This is actually *not* going to be a depressing post. I think I owe the blogging world an apology– every post I’ve written lately has had a tone of complaint to it. I’m usually a fairly optimistic person, but the radiation of my sunny smile has definitely not blinded anyone lately. In short, I have been a grump, and I’m hoping the random thought process I used to suss this out might strike a chord for someone else.
I’m a fixer– if there is a problem, there absolutely *must* be a solution. However, with the mental health stuff, sometimes it seems the thing to do is to keep your mind off whatever is going on until the intensity lessens a bit. There are things in our lives that, and it pains me to say this, we cannot fix. We can make them better and adjust our perspective so that we incorporate the experiences into our norms, but without a time machine we can’t always fix things at the source.
For me, being a fixer shows up as a need to *do* something, and I’ve come to the hard realisation that if I don’t channel that into something productive I will get stuck in whatever problem is swimming through my mind. Lately I’ve been going over a particular issue constantly, trying to make sense of something that has no rational explanation. It’s kept me from sleeping, as my mind has been whirring about all night, and when I do sleep, it causes nightmares. It’s brought back some rather nasty physical symptoms as well and has zapped every last bit of mental resources I’ve built up from time to time. In essence, my entire life has become centred around this situation, just as it had in the weeks and months just after.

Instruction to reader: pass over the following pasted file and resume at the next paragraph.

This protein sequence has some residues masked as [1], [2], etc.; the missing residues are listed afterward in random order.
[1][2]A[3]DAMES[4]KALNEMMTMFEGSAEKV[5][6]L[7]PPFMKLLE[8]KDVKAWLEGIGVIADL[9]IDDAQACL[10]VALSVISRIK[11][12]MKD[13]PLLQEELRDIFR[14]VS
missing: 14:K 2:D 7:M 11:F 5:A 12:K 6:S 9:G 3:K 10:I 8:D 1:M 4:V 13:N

Last night I came to another hard realisation– sometimes the solution is to force yourself to stop thinking about something and focus your mind on what needs to be done in the present. It is ridiculously difficult to do that when your mind is constantly trying to drag you back into whatever situation you’re facing. It’s physically exhausting, which can somewhat defeat the purpose of trying to keep the present on track. And, when the situation was truly life-changing, you’ve got the added task of rebuilding things into some semblance of order that at least makes sense to you. Meanwhile, the world carries on (as it should) as though nothing has changed. *You’ve* changed beyond your own comprehension, but you’ve got to live in the same world you lived in before. It’s quite the paradox.
Moreover, some things are simply not fair, and no matter how many times you work them over in your mind, they remain unfair. I’m not saying that in the sense an angered five-year-old would. It’s just a statement of fact. And I’m still not even close to the point of actually accepting the situation that’s been stuck in my mind. I’m just attempting to move past it at the moment and carry on with life until the next wave comes along.
See– optimism. 🙂